Content Detail

Spiny bear’s breeches is a bold, 3 to 4 foot high perennial with large, shiny, thistle-like leaves. Spikes of white with mauve color flowers tower above the foliage in early summer. A good back of the border plant or use as a specimen. Plants grown in northern climates benefit with a layer of winter mulch.

  • Family (English) Acanthus
  • Family (botanic) Acanthaceae
  • Tree or plant type Perennial
  • Native locale Non-native
  • Size range Large plant (more than 24 inches)
  • Light exposure Partial sun / shade (4-6 hrs light daily)
  • Hardiness zones Zone 5 (Chicago), Zone 6, Zone 7, Zone 8, Zone 9
  • Soil preference Moist, well-drained soil
  • Tolerances Clay soil, Dry sites
  • Season of interest early summer
  • Flower color and fragrance Purple
  • Shape or form Arching, Mounded, Upright
  • Growth rate Slow

Size and form:

A mounded narrow plant reaching three to four feet high and four feet wide. 

Native geographic location and habitat:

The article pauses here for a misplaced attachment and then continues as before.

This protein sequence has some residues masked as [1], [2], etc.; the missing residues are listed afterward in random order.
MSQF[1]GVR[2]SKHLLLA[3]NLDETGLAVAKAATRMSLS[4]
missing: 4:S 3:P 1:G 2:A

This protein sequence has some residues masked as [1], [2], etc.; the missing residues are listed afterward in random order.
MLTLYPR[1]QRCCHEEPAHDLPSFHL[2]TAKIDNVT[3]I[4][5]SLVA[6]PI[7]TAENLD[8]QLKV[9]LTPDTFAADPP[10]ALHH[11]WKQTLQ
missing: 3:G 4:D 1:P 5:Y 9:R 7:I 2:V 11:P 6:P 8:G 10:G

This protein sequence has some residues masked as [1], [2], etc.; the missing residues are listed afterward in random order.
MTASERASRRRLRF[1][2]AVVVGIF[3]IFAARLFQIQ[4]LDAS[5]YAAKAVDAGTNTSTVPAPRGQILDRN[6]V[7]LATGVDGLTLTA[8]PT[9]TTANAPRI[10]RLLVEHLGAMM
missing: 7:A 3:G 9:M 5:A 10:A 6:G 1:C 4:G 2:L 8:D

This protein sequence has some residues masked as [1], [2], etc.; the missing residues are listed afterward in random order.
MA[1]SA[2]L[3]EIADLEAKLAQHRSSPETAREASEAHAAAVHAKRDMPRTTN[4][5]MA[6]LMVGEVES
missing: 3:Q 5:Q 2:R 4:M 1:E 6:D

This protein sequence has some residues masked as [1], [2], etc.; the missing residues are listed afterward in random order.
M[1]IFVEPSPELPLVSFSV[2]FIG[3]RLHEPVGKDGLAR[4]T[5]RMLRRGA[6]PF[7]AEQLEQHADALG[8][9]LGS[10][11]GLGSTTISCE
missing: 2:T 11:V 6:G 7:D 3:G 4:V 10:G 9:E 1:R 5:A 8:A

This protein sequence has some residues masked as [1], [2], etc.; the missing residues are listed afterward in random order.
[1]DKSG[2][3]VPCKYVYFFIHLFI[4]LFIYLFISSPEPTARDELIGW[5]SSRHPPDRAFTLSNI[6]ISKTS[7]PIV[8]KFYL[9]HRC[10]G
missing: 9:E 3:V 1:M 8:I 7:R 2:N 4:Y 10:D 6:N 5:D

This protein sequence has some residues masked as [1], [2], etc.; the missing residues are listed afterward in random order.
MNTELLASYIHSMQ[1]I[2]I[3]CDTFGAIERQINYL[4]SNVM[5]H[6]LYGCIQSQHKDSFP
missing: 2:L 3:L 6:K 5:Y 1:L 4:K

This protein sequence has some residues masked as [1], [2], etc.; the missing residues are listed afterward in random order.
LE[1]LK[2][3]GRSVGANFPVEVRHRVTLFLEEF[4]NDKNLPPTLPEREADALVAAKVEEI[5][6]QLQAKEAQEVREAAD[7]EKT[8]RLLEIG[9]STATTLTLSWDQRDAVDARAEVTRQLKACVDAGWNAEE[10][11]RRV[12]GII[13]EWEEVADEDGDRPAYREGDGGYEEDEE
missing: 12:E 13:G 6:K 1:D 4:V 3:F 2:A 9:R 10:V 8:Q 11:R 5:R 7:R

It is native to the eastern Mediteranean, Italy to Greece, Turkey and Algeria.

Leaf description:

Spiny bear’s breeches has large, deeply cut, pinnately compound leaves. They are thistle-like with a sharp spine at the tip. Each leathery leaf is 18 to 24 inches long and shiny with most of the foliage mounded at the base.

Flower arrangement, shape, and size:

The mauve-purple and white, trumpet-shaped flowers are born on a two to four foot high flower stalk in early summer.

Fruit, cone, nut, and seed descriptions:

The fruit is not ornamentally significant.

Plant care:

Best to plant in part shade and well drained, organic rich soil although, it will tolerate clay soil if there is good drainage. Plants benefit from morning sun and afternoon shade. In cool summer climates, plants will tolerate more sun and drier conditions. In northern climates, add a layer of mulch to protect the root system in winter. Deadhead flower stalks by cutting back to the ground, but wait to cut back dead foliage until spring. It can be aggressive in sandy soils.

List of pests, diseases and tolerances:

Possible problem can include slugs and snails, powdery mildew and root rot in wet soil.

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